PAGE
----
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Cold-Blooded Killer

Atomic bomb-era radiation has been found throughout St. Louis in recent years, and one area in particular, Coldwater Creek in North St. Louis County, has risen in attention to the point where an HBO documentary has been produced about this once seemingly innocent creek where adults now dealing with severe medical issues once played as children.


Photo by Claire Donohue

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Coldwater Creek, a tributary of the Missouri River located in North St. Louis County, may seem like an ordinary body of water to the human eye, but those living near the creek know what dark secrets lie beneath its murky surface.

The creek that many people in North County grew up playing in is contaminated with radioactive waste. The question many people are asking today, many years after the contamination began, is: How did the waste get there?

According to www.coldwatercreekfacts.com, in 1942, when the first nuclear bombs were being made for the Manhattan Project, St. Louis played a large role in producing the uranium used in them.

West Lake Landfill in Bridgeton, Missouri, where most of the nuclear waste is located today, is facing one of two class action status lawsuits filed for the radon and other types of radiation found offsite.

Bridgeton Landfills LLC claims that none of the nuclear waste has made its way out of West Lake, yet attorney Ryan Keane has tested multiple locations near the landfill for radiation. The results, according to Keane: positive. Efforts to reach Keane for comment were unsuccessful.

“What we are seeing now is an environmental health disaster, slowly unfolding, as a result of poor management many decades ago,” Faisal Khan, of the St. Louis County Public Health Department, said in an email.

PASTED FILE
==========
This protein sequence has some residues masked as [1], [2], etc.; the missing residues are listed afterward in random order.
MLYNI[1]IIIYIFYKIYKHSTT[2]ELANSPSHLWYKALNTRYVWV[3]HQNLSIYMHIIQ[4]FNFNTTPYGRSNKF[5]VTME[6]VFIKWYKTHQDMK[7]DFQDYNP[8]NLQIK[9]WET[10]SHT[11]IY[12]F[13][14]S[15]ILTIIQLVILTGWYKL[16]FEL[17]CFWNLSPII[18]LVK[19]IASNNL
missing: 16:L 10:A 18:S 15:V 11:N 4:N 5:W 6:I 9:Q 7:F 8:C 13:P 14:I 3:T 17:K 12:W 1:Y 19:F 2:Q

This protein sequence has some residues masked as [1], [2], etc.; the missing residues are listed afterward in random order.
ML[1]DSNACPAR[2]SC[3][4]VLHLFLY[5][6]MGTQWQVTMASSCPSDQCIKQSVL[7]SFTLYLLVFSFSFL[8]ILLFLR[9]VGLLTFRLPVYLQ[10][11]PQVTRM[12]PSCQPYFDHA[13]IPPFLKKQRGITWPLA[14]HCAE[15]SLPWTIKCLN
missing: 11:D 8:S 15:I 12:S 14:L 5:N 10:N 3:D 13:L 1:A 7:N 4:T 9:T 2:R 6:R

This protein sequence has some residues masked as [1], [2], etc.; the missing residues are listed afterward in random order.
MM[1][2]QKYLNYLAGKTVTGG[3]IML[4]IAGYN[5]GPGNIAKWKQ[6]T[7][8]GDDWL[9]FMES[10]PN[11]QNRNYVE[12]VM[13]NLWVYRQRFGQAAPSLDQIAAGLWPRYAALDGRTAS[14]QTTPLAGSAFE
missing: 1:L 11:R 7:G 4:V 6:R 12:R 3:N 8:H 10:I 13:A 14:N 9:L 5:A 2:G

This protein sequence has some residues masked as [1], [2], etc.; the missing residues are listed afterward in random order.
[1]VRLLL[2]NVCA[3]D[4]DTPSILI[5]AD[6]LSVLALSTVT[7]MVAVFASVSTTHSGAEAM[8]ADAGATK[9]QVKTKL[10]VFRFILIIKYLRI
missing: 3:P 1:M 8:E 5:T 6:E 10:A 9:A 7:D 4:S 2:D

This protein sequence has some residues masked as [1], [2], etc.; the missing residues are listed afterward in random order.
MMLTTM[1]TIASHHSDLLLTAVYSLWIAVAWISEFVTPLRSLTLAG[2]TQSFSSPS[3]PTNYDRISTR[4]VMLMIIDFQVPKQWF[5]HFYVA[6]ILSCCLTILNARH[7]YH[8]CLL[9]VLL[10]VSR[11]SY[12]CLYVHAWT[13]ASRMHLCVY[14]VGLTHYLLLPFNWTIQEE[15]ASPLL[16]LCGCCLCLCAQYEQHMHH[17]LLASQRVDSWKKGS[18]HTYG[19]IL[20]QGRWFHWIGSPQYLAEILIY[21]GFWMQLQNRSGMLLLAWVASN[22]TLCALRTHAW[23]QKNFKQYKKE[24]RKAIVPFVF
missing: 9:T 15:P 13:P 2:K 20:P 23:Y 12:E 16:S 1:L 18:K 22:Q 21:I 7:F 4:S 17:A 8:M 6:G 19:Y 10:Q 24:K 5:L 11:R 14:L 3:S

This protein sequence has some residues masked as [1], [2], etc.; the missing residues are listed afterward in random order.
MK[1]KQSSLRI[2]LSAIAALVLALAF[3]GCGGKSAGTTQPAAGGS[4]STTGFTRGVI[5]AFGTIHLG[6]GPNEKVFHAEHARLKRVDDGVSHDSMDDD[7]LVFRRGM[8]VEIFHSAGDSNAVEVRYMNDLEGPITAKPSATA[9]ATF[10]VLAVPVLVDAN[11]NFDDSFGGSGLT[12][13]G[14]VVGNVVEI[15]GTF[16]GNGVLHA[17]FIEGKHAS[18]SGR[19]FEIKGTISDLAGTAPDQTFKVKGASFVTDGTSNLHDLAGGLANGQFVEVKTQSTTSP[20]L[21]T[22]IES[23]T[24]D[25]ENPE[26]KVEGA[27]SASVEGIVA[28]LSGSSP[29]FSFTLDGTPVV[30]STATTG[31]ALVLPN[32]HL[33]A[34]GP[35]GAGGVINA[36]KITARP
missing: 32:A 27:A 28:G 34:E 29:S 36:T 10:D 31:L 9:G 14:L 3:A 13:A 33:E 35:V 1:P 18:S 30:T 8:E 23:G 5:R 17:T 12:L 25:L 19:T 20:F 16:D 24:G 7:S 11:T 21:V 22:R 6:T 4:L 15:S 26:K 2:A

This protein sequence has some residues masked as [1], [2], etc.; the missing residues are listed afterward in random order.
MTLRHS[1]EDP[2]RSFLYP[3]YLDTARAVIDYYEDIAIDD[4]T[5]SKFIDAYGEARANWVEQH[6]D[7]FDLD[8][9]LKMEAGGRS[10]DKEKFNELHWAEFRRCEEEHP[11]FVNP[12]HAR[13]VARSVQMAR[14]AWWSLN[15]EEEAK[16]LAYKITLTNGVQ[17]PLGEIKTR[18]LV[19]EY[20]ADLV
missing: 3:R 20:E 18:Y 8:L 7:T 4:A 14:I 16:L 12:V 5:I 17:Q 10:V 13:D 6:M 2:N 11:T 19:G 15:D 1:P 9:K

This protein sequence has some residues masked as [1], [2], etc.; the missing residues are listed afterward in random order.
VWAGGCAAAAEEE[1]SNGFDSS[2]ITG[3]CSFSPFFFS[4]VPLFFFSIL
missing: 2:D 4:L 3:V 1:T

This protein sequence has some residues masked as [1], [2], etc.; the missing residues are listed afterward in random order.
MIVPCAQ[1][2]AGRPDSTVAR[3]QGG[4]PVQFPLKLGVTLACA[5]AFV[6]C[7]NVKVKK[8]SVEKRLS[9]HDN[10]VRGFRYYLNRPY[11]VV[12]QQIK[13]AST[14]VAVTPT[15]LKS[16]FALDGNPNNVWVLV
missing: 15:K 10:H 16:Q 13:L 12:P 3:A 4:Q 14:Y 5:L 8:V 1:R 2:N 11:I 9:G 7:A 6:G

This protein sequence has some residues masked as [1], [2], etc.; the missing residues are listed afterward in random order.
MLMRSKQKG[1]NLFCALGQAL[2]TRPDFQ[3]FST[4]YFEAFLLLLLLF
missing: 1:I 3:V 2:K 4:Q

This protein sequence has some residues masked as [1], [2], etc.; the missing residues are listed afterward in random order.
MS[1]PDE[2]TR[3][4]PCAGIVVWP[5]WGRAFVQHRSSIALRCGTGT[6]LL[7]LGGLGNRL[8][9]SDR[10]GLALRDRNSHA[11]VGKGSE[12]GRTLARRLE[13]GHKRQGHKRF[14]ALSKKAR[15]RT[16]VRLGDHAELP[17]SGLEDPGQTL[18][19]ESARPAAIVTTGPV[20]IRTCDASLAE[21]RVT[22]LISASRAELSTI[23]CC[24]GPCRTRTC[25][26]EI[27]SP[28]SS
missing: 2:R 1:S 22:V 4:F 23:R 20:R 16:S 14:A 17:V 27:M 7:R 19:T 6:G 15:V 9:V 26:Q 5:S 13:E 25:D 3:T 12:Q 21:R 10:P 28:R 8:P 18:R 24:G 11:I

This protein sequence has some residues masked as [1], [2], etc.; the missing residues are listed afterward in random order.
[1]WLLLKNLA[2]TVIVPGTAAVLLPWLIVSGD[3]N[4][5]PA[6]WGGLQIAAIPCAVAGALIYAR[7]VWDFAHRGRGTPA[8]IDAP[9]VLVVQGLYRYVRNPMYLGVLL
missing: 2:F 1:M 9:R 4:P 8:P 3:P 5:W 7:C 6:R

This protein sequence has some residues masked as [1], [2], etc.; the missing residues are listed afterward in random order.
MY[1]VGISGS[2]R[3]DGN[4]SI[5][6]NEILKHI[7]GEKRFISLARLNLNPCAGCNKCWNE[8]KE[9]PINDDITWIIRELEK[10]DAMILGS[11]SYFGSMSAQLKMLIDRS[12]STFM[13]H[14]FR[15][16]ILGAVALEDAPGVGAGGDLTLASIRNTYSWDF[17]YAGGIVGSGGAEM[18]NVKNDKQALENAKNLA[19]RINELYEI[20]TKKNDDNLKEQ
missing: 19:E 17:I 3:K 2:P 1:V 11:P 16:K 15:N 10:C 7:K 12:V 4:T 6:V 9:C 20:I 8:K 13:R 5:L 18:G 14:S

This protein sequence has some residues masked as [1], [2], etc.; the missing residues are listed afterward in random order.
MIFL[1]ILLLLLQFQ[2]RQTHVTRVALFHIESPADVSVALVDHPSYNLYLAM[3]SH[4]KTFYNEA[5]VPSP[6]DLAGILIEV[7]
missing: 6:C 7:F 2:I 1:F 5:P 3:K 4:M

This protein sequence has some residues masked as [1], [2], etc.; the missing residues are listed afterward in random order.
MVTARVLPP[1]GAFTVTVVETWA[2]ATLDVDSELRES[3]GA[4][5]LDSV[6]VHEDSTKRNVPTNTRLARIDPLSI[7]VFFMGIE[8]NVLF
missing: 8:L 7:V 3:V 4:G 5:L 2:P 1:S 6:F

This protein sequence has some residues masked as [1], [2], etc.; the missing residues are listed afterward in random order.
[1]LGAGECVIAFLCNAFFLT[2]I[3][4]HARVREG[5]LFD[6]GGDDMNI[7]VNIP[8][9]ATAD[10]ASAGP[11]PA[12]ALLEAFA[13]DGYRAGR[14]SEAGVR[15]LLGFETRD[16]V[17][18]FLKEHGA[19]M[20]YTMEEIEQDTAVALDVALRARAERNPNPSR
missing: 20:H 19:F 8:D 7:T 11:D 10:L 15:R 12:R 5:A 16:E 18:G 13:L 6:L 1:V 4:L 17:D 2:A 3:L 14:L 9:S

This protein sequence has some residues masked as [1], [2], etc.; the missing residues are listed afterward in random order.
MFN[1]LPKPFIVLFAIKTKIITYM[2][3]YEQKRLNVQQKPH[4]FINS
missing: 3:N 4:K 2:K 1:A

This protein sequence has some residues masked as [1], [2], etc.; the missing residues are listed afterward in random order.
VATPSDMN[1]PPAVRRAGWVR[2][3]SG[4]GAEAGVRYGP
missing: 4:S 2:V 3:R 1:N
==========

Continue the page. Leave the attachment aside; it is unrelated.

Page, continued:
There were many nuclear processing locations throughout the St. Louis area during World War II, allowing for the waste to be handled improperly for over 50 years, according to www.stlradwastelegacy.com, a web page that focuses on the dangers of the radiation caused by the West Lake Landfill pollution.   

Storage sites for the irradiated waste material near Coldwater Creek are the cause of the pollution in it today, according to Just Moms STL, the non-profit group who has advocated for the cleanup of this radiation for over 20 years now. This is because waste was left outside in piles on what is now Latty Avenue in Hazelwood, Missouri, the closest street to the creek.

When it rained, the radiation would flood into the water, as Coldwater Creek is part of the St. Louis flood plain, according to Environmental Archives.

Matt Boseman, 22, who has lived on Latty Avenue for nearly two decades, has experienced no health concerns and was surprised to hear about the HBO documentary or any current controversies surrounding Coldwater Creek.

“I’ve lived on Latty Avenue for 17 years. I have never had any health issues that seemed outstanding to me. My grandparents that I live with are healthy too,” Boseman said. “I was more surprised than anything to learn that I was living in what is basically toxic waste all this time.”

Many area residents played in this creek when they were children, before there was knowledge of the radiation in its waters.

William Bahan, 20, of Hazelwood, claims that Coldwater Creek was the cause of his father’s brain tumor. His father grew up near the creek and spent much of his time playing in it while he was young.

Bahan came to this conclusion after watching the HBO documentary, “Atomic Homefront.”

“After watching this, I firmly believe my father developed his tumor because of the creek. He survived and is one of the lucky ones,” said Bahan. His father declined to comment on the topic.